"In 2002, I strongly opposed the invasion of Iraq because I felt it was an ill-conceived venture which I warned would "require a U.S. occupation of undetermined length, at undermined cost, with undetermined consequences." I said then that an invasion without strong international support could drain our military, distract us from the war with al-Qaeda in Afghanistan and further destabilize the Middle East.
Sadly, all of those concerns have been borne out."
Escalation Is Not The Answer
As the New Year approaches, we are told that the President is considering the deployment of tens of thousands of additional troops to Iraq in the desperate hope of subduing the burgeoning civil war there.
This is a chilling prospect that threatens to compound the tragic mistakes he has already made over the last four years.
In 2002, I strongly opposed the invasion of Iraq because I felt it was an ill-conceived venture which I warned would "require a U.S. occupation of undetermined length, at undermined cost, with undetermined consequences." I said then that an invasion without strong international support could drain our military, distract us from the war with al-Qaeda in Afghanistan and further destabilize the Middle East.
Sadly, all of those concerns have been borne out.
Today, nearly three thousand brave young Americans are dead, and tens of thousands more have been wounded. Rather than welcomed "liberators," our troops have become targets of the exploding sectarian violence in Iraq. Our military has been strained to the limits. The cost to American taxpayers is approaching $400 billion.
Now we are faced with a quagmire to which there are no good answers. But the one that makes very little sense is to put tens of thousands more young Americans in harm's way without changing a strategy that has failed by almost every imaginable account.
In escalating this war with a so-called "surge" of troops, the President would be overriding the expressed concerns of Generals on the ground, Secretary Powell, the bipartisan Iraq Study Group and the American people. Colin Powell has said that placing more troops in the crossfire of a civil war simply will not work. General John Abizaid, our top commander in the Middle East, said just last month that, "I believe that more American forces prevent the Iraqis from doing more, from taking more responsibility for their own future." Even the Joint Chiefs of Staff have expressed concern, saying that a surge in troop levels "could lead to more attacks by al-Qaeda" and "provide more targets for Sunni insurgents." Once again, the President is defying good counsel and common sense.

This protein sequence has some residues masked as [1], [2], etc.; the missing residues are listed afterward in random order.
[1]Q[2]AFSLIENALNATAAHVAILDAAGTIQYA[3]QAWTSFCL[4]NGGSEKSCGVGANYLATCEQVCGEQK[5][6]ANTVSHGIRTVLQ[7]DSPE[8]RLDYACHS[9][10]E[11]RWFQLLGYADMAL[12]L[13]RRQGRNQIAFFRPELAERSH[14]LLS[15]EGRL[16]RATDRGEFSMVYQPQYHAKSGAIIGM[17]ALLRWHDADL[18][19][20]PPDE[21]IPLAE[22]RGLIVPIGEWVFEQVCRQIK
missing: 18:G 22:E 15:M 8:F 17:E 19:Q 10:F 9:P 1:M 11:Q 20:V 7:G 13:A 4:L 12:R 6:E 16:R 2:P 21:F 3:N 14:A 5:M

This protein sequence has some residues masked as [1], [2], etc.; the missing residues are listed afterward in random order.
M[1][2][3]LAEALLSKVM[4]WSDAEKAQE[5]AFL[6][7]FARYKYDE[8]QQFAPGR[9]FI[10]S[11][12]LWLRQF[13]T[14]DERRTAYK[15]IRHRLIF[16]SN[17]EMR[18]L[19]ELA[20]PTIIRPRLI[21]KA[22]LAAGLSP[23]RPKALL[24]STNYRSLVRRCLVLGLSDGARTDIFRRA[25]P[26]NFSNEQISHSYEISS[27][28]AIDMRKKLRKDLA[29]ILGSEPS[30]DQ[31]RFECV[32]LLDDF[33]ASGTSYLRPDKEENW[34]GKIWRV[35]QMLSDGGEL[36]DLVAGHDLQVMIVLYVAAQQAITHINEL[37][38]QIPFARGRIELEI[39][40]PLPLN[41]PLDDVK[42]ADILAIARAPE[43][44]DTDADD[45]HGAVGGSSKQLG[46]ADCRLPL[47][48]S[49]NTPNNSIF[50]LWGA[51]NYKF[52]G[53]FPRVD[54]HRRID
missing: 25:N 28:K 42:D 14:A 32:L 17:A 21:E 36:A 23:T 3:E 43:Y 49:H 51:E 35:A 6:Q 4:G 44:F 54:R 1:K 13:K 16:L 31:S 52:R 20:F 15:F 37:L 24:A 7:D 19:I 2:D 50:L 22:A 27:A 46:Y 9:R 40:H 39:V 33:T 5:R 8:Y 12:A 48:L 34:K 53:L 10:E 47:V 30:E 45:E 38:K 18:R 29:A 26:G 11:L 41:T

As I said more than a month ago, while some have proposed escalating this war by adding thousands of more troops, there is little reason to believe that this will achieve these results either. It's not clear that these troop levels are sustainable for a significant period of time, and according to our commanders on the ground, adding American forces will only relieve the Iraqis from doing more on their own. Moreover, without a coherent strategy or better cooperation from the Iraqis, we would only be putting more of our soldiers in the crossfire of a civil war.
There is no military solution to this war. Our troops can help suppress the violence, but they cannot solve its root causes. And all the troops in the world won't be able to force Shia, Sunni, and Kurd to sit down at a table, resolve their differences, and forge a lasting peace. In fact, adding more troops will only push this political settlement further and further into the future, as it tells the Iraqis that no matter how much of a mess they make, the American military will always be there to clean it up.
That is why I believe we must begin a phased redeployment of American troops to signal to the government and people of Iraq, and others who have a stake in stabilizing the country - that ours is not an open-ended commitment. They must step up. The status quo cannot hold.
In November, the American people sent a resounding message of change to the President. But apparently that message wasn't clear enough.
I urge all Americans who share my grave concerns over this looming decision to call, write or email the President, and make your voices heard. I urge you to tell them that our soldiers are not numbers to add just because someone couldn't think of a better idea, they are our sons and daughters, our brothers and sisters, our neighbors and friends who are willing to wave goodbye to everything they've ever known just for the chance to serve their country. Our men and women in uniform are doing a terrific job under extremely difficult conditions. But our government has failed them so many times over the last few years, and we simply cannot afford to do it again. We must not multiply the mistakes of yesterday, we must end them today.